Benefitting from rejection

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In my life lately, there has been a lot of focus on rejection. A friend is going through a breakup. Another didn’t get into the grad school she was hoping for. I’m currently trying to prioritize things in my life, including turning down offers that may have hurt other individuals. If ever my life has had a “theme of the week,” this one is “rejection.”

I’ve always wondered why rejection “stings.” Rejection is an action, a verb, not a feeling. It can inspire feelings, but rejection itself, cannot sting. True, we can personify rejection into some sort of scorpion-hybrid noun/verb/whatever and make it sting, but I’m not talking about rejection in art. I’m talking about rejection in real life.

When we speak of rejection, it’s always one sided — we almost always speak of the person who received the rejection, the one who felt its proverbial “sting.” We rarely speak of the side that does the rejecting, unless it’s to curse them or insult their mother.

But we never talk about the good side of rejection — yes, it exists. Don’t worry, I’m not going to go all “When He closes a door …” on you. The feelings that come from being rejected or rejecting someone may suck, yes, but because of them we end up not focusing on what a rejection leaves behind.

Let’s start with the side that’s always talked about — the one who got rejected. It doesn’t really matter if you got turned down for a date or if one of your grad schools sent you the “Thank you, but no” letter, the aftermath isn’t fun. We’ve all been there, and we’ll all be there again.

Dealing with the aftermath of whatever rejection it is, is never really pleasent. For me, it feels like someone has taken my inner-keyboard  and moved all the keys around to spell an insulting message. My plan didn’t go — there wasn’t even an “according to.” Instead it was stopped before it got off the ground.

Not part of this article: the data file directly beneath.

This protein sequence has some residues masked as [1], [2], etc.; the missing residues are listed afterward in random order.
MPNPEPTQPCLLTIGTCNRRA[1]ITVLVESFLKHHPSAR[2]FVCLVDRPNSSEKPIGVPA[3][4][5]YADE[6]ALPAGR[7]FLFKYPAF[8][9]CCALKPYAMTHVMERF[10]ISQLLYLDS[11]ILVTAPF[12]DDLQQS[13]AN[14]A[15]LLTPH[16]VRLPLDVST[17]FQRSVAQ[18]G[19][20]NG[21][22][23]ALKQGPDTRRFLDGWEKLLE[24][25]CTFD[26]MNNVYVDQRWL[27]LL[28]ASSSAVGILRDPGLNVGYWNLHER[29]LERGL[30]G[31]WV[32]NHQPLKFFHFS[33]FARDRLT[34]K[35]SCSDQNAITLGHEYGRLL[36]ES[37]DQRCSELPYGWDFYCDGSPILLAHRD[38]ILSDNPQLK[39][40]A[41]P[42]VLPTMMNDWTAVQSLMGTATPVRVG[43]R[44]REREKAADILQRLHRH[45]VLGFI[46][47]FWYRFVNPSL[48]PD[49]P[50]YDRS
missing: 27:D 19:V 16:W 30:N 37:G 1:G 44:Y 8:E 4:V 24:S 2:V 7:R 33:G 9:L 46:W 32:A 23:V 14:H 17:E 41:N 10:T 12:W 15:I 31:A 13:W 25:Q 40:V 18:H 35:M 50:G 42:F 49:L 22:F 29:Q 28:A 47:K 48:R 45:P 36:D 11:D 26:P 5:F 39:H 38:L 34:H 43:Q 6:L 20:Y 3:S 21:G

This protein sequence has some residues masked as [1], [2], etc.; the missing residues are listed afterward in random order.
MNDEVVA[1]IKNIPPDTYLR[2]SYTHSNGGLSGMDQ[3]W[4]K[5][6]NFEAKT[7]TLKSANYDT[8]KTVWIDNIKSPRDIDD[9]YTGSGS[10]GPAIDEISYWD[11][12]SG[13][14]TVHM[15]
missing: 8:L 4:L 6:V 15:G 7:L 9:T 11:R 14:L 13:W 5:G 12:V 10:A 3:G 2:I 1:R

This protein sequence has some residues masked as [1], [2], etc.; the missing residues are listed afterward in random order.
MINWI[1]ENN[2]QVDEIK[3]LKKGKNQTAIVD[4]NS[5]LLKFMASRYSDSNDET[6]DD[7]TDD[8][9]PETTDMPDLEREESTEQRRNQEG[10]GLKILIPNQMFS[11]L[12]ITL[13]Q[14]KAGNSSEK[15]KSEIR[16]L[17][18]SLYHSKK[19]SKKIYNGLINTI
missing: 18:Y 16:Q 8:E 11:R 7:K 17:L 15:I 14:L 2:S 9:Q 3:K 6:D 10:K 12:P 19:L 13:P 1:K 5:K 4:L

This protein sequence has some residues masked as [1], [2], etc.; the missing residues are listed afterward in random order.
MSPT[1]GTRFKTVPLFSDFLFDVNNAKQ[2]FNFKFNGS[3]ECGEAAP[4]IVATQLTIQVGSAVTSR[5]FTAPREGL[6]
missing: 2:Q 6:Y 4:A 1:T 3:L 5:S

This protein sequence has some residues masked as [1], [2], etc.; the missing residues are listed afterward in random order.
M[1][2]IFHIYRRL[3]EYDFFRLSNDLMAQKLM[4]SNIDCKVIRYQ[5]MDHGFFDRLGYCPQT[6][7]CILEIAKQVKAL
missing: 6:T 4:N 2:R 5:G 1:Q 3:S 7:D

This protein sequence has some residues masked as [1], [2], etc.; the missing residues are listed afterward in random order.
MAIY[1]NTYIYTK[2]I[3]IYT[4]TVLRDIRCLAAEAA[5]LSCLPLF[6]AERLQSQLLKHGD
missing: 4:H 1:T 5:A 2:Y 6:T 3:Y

For me, rejection ultimately implies a loss of power — and the easiest way to bounce back is to regain that power. So yes, I could whine and moan, or I could get something done.

Rejection isn’t all bad. It forces the rejected to seek new avenues, make new plans. To steal some words from one of my best friends, it forces me to “think sideways.” Forward no longer works, no one can move backwards (still waiting on that time machine, inventors), so really the only option is one that hadn’t been considered before. And there it is, your control back.

Now for the part we never really talk about — the one doing the rejecting. The after-effects of rejecting someone, whether it’s from a job or a date, still hurt. Even schools, I’d imagine (and hope), would love to take on all students who want to learn — but can’t. Contrary to what I like to pretend, I’m not completely heartless — I don’t enjoy the act of rejection. I don’t like hurting people, I’d imagine (and hope) the rest of you out there don’t either. I won’t pretend that rejecting is worse that getting rejected — but we have to admit that rejecting someone doesn’t feel good.

Each side has it’s own misery, and each side has it’s own gain. The rejecter, as soon as the act is done, has it off their chest. They no longer hold someone else in the balance of yes or no — they only have to worry about themselves. This is not something selfish, but rather freeing. As a rejector, I can get back to my plans, and the rejected can get on with theirs.

If you’re still struggling understanding what I’m trying to say, look at it this way: Rejection is the glass of water that is both half full and half empty. The way to deal with the the problem (no matter which side you’re on) is to find the water pitcher.

Every one of us will go through the process of rejection multiple times. Sometimes it’s small, like telling your puppy “no” when he begs for table scraps. Sometimes it’s huge, like missing out on a raise. We will each find ourselves on both sides of the act, committing and being victim to. But we don’t have to let a rejection ruin us. There is always another way, another turn, another task to move on to. This isn’t fate or providence, it’s simply life in all of its complicated splendor.

Kjerstine Trooien is a staff writer for The Dakota Student. She can be reached at [email protected].

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